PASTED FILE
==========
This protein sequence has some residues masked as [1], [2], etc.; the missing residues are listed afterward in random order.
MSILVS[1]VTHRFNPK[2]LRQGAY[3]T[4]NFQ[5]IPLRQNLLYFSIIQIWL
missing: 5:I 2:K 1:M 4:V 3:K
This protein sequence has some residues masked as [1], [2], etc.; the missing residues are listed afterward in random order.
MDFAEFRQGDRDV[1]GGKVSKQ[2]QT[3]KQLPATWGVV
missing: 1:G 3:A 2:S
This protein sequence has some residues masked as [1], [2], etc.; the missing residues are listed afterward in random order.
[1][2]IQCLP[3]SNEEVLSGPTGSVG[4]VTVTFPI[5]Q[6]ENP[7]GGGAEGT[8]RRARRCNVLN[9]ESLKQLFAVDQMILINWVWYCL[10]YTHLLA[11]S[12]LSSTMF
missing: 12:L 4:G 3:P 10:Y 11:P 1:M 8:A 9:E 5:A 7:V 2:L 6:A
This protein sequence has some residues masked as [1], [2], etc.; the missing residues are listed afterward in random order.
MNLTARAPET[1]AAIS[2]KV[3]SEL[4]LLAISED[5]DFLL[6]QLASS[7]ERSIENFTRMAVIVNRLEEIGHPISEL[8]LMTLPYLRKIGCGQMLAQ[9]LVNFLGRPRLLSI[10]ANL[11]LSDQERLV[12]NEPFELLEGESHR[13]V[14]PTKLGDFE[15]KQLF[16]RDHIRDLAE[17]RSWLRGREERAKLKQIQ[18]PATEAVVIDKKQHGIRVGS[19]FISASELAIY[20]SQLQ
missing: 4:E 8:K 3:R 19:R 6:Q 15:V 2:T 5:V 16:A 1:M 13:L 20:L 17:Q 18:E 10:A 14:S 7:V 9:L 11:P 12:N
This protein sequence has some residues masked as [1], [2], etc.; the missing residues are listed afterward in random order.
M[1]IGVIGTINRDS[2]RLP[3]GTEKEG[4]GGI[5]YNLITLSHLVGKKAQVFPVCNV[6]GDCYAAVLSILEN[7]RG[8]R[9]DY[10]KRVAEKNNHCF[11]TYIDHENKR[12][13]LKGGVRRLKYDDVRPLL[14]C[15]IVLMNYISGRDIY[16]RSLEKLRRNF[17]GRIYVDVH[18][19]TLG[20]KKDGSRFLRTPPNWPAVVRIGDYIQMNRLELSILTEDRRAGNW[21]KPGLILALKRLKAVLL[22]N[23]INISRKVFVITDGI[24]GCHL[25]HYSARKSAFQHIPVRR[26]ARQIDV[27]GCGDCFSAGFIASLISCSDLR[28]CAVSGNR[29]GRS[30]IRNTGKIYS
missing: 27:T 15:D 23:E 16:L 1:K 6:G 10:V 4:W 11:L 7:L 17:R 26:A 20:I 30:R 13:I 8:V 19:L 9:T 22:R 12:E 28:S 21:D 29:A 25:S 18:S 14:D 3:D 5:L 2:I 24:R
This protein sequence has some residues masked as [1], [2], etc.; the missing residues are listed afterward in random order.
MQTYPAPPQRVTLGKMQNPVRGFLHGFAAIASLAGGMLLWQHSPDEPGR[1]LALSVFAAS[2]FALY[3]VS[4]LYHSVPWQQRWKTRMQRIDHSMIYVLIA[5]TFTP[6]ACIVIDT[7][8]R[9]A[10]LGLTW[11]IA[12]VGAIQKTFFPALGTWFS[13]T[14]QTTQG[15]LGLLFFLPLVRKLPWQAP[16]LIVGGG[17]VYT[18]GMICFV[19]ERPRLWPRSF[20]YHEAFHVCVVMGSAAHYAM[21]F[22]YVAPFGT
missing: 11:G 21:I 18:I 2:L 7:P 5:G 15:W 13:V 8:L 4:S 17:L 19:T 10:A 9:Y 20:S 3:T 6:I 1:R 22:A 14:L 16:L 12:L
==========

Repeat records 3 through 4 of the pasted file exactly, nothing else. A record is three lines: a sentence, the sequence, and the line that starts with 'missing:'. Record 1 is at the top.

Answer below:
This protein sequence has some residues masked as [1], [2], etc.; the missing residues are listed afterward in random order.
[1][2]IQCLP[3]SNEEVLSGPTGSVG[4]VTVTFPI[5]Q[6]ENP[7]GGGAEGT[8]RRARRCNVLN[9]ESLKQLFAVDQMILINWVWYCL[10]YTHLLA[11]S[12]LSSTMF
missing: 12:L 4:G 3:P 10:Y 11:P 1:M 8:A 9:E 5:A 7:V 2:L 6:A
This protein sequence has some residues masked as [1], [2], etc.; the missing residues are listed afterward in random order.
MNLTARAPET[1]AAIS[2]KV[3]SEL[4]LLAISED[5]DFLL[6]QLASS[7]ERSIENFTRMAVIVNRLEEIGHPISEL[8]LMTLPYLRKIGCGQMLAQ[9]LVNFLGRPRLLSI[10]ANL[11]LSDQERLV[12]NEPFELLEGESHR[13]V[14]PTKLGDFE[15]KQLF[16]RDHIRDLAE[17]RSWLRGREERAKLKQIQ[18]PATEAVVIDKKQHGIRVGS[19]FISASELAIY[20]SQLQ
missing: 4:E 8:K 3:R 19:R 6:Q 15:V 2:T 5:V 16:A 1:M 13:L 20:L 17:Q 18:E 10:A 14:S 7:V 9:L 11:P 12:N